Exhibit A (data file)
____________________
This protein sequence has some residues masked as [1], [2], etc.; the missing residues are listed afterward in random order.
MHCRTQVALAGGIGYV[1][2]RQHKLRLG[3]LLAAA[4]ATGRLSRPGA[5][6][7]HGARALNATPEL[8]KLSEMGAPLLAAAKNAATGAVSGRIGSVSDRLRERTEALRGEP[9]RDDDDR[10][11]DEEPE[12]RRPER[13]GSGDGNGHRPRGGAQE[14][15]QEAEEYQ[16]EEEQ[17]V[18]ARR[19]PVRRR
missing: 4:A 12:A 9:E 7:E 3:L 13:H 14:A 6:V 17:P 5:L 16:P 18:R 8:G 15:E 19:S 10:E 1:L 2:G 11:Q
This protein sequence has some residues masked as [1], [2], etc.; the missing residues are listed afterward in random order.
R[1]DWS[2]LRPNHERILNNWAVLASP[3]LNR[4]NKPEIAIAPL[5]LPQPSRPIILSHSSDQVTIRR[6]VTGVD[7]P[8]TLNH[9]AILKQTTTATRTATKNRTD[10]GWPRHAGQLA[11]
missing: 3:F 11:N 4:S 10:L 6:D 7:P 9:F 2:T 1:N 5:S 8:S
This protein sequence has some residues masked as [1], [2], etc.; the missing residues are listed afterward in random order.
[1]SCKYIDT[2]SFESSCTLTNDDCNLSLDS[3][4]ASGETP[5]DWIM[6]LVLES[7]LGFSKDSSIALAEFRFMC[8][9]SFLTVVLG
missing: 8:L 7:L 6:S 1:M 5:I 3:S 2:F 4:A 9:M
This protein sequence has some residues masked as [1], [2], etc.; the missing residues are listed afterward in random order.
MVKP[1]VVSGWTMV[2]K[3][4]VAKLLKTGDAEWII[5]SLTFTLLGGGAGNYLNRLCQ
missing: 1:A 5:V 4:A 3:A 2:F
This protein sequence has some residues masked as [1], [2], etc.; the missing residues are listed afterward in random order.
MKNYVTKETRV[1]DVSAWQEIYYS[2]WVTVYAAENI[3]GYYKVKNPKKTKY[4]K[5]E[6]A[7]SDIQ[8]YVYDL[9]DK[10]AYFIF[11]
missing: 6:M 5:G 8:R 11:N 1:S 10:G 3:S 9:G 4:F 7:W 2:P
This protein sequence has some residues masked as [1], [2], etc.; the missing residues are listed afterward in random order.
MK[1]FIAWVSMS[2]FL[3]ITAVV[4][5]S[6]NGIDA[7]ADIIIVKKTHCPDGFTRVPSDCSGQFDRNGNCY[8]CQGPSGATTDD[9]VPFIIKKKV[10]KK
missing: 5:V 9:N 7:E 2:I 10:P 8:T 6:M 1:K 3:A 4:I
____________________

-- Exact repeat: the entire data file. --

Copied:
This protein sequence has some residues masked as [1], [2], etc.; the missing residues are listed afterward in random order.
MHCRTQVALAGGIGYV[1][2]RQHKLRLG[3]LLAAA[4]ATGRLSRPGA[5][6][7]HGARALNATPEL[8]KLSEMGAPLLAAAKNAATGAVSGRIGSVSDRLRERTEALRGEP[9]RDDDDR[10][11]DEEPE[12]RRPER[13]GSGDGNGHRPRGGAQE[14][15]QEAEEYQ[16]EEEQ[17]V[18]ARR[19]PVRRR
missing: 4:A 12:A 9:E 7:E 3:L 13:H 14:A 6:V 17:P 5:L 16:P 18:R 8:G 15:E 19:S 10:E 1:L 2:G 11:Q
This protein sequence has some residues masked as [1], [2], etc.; the missing residues are listed afterward in random order.
R[1]DWS[2]LRPNHERILNNWAVLASP[3]LNR[4]NKPEIAIAPL[5]LPQPSRPIILSHSSDQVTIRR[6]VTGVD[7]P[8]TLNH[9]AILKQTTTATRTATKNRTD[10]GWPRHAGQLA[11]
missing: 3:F 11:N 4:S 10:L 6:D 7:P 9:F 2:T 1:N 5:S 8:S
This protein sequence has some residues masked as [1], [2], etc.; the missing residues are listed afterward in random order.
[1]SCKYIDT[2]SFESSCTLTNDDCNLSLDS[3][4]ASGETP[5]DWIM[6]LVLES[7]LGFSKDSSIALAEFRFMC[8][9]SFLTVVLG
missing: 8:L 7:L 6:S 1:M 5:I 3:S 2:F 4:A 9:M
This protein sequence has some residues masked as [1], [2], etc.; the missing residues are listed afterward in random order.
MVKP[1]VVSGWTMV[2]K[3][4]VAKLLKTGDAEWII[5]SLTFTLLGGGAGNYLNRLCQ
missing: 1:A 5:V 4:A 3:A 2:F
This protein sequence has some residues masked as [1], [2], etc.; the missing residues are listed afterward in random order.
MKNYVTKETRV[1]DVSAWQEIYYS[2]WVTVYAAENI[3]GYYKVKNPKKTKY[4]K[5]E[6]A[7]SDIQ[8]YVYDL[9]DK[10]AYFIF[11]
missing: 6:M 5:G 8:R 11:N 1:S 10:G 3:S 9:G 4:F 7:W 2:P
This protein sequence has some residues masked as [1], [2], etc.; the missing residues are listed afterward in random order.
MK[1]FIAWVSMS[2]FL[3]ITAVV[4][5]S[6]NGIDA[7]ADIIIVKKTHCPDGFTRVPSDCSGQFDRNGNCY[8]CQGPSGATTDD[9]VPFIIKKKV[10]KK
missing: 5:V 9:N 7:E 2:I 10:P 8:T 6:M 1:K 3:A 4:I